The Body in the Woods by April Henry
I had to force myself to finish this one. The kids read more as 12/13-year-olds than the 16-year-olds they’re supposed to be. Actually, the whole book read more as a middle-grade novel than YA. It just had “serious teen subjects” thrown in. I didn’t connect with any of the characters. Alexis comes across as dumb and stubborn for refusing help with her mentally ill mother, Nick seems like a little kid, and Ruby is “eccentric” to the point where I agree with her parents that she needs a therapist. Neither Alexis’ mother’s condition nor Ruby’s Asperger’s (never stated as such, but pretty obvious) came across as genuine, but rather as a sort of “Hollywood version” of mental illness/autism spectrum. Aside from all that, the mystery was dumb, the culprit was obvious, the kids jump to dumb conclusions and solve everything mostly through helpful coincidence. The police are irritatingly stupid, which is a huge pet peeve of mine when it comes to mystery novels. Also, the author kept referring to technology as though she were a time traveler from the eighteen-hundreds: “she pulled. . . her cellphone out, then typed his number into a text program. In the message line, Alexis typed [her message].” Seriously?! My god, just say “Alexis texted him.”
The Secrets of Lily Graves by Sarah Strohmeyer
Zero stars. Do not pass go. Do not collect $200. I spent the entirety of TSoLG wanting to slap the shit out of Lily. She’s an awful, judgmental little bitch. She’s also a smug, pretentious wannabe goth, who whines about being soooo misunderstood and unique, while looking down on everyone around her. The mystery was just…ugh. Within like, the last ten pages of the book a huge plot twist occurs – surprise! a totally unexpected character is the murderer, making the whole novel full of investigation that came before it utterly pointless. TSoLG also falls into the “all Christians are evil, controlling hypocrites” trope, which I found offensive and annoying.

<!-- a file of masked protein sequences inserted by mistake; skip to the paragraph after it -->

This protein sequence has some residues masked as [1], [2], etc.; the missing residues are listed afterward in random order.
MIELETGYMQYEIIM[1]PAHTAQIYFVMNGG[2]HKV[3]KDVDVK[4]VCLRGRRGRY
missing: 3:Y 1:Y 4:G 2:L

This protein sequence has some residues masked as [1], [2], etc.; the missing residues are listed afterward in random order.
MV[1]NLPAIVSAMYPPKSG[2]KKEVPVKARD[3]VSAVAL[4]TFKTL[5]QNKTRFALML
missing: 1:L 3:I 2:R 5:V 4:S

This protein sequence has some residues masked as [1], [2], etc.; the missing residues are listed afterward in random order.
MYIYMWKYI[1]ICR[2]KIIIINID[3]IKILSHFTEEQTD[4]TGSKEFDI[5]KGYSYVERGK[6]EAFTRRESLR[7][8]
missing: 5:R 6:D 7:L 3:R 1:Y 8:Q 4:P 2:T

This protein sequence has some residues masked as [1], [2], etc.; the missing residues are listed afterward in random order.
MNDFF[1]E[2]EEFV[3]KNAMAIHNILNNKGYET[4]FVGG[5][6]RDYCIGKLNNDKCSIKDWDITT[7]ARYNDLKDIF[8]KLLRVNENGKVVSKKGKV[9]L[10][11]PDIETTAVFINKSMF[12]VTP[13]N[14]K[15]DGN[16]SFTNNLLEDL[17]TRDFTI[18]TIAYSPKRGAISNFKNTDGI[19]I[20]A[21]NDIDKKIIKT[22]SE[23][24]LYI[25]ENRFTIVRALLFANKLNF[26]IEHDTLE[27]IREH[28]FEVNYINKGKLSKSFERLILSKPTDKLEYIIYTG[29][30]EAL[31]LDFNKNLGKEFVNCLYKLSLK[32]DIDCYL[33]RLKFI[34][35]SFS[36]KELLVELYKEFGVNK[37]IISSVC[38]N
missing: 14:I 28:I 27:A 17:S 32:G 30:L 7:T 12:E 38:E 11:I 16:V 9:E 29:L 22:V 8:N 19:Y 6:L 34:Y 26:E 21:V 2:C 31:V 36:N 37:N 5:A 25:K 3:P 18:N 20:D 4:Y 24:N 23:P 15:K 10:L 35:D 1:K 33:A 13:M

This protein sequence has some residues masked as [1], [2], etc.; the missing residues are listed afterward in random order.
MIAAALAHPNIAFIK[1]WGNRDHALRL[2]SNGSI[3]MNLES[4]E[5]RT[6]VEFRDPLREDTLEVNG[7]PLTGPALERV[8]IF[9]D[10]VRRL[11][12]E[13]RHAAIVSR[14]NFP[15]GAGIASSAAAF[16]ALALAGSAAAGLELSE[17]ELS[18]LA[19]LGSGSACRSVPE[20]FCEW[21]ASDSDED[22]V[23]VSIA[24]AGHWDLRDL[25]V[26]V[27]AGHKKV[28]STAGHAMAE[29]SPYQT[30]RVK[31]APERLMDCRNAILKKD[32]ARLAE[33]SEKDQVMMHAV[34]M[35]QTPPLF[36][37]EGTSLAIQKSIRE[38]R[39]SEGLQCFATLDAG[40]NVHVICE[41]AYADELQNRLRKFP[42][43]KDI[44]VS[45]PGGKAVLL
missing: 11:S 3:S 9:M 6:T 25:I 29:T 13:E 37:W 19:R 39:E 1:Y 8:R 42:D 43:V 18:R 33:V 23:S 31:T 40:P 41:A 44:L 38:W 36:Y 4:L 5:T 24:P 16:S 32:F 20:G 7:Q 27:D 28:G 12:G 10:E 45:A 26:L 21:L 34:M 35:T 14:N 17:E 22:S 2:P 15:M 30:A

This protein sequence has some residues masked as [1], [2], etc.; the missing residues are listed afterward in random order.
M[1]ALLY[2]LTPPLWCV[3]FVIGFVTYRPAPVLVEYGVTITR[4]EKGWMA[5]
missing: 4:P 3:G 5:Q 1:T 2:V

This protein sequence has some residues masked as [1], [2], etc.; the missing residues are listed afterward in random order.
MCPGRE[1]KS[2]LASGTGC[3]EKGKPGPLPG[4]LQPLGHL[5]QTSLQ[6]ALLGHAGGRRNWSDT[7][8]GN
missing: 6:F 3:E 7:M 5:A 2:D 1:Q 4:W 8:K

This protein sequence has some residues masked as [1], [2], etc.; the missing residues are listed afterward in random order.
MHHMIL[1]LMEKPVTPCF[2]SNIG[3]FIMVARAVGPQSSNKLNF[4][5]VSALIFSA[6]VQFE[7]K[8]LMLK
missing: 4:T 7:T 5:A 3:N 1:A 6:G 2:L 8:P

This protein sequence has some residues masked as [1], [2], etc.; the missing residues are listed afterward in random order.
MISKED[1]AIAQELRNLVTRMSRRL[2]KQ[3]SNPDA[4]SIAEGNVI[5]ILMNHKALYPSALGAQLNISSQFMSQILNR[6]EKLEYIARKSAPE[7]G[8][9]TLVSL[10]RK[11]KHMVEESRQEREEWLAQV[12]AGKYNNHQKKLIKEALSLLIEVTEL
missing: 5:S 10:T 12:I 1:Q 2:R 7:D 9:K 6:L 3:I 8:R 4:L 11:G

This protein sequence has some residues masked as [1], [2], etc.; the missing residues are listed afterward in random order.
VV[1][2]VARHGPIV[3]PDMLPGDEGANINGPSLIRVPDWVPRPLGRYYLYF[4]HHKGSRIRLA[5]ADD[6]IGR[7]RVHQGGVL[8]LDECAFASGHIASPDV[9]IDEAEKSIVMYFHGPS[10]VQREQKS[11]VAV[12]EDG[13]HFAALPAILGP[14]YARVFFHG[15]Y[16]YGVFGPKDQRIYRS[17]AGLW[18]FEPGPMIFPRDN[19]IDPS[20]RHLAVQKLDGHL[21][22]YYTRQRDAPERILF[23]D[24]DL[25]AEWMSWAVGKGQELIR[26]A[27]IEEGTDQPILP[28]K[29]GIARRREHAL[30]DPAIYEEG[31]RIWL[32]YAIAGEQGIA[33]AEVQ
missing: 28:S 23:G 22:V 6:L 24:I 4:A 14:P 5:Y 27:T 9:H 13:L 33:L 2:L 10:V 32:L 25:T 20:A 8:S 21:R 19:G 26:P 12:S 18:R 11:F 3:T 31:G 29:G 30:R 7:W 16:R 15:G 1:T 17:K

Latitude Zero by Diana Renn
By the time I got to this one, it felt like it had been ages since I’d enjoyed a book I was reading! Tessa is a great protagonist: driven and goal-oriented; a good person, but not perfect. She makes mistakes and gets called out on them, then strives to do better. I enjoyed her self-reflection and personal growth throughout the novel. (Very refreshing after a series of irritating protagonists!) Diana Renn really built a set of characters that felt like they had history to them – I had to check to make sure I hadn’t picked up a later book in a series! Latitude Zero is fast-paced, and the mystery has plenty of twists and red herrings. I would love to read more about these characters.
Very Bad Things by Susan McBride
I don’t really know how to rate this. It wasn’t a very good book, but I didn’t hate reading it? I liked that this book is told in three points of view: Katie: the main character, her boyfriend Mark, and her friend Tessa. Unfortunately, the book is too short and too fast-moving to give them any real character development. I liked the characters. I liked the mystery. Everything gets really bizarre towards the climax of the story. I think the brevity of the story is its biggest flaw; everything is glossed over, and there’s very little time spent on investigation of the mystery.
Stone Cove Island by Suzanne Myers
I really enjoyed the New England Gothic atmosphere of this book. It’s a pretty quick read, with a pleasant, if not super-compelling, main character. I wasn’t totally happy with the way the mystery ended, but the investigation was fun. I think Stone Cove Island would have benefitted from extra length, as the characters occasionally made big leaps of logic to keep the story moving. I might have given it only three stars, but the wonderfully small-town-creepy atmosphere definitely bumped it up to four.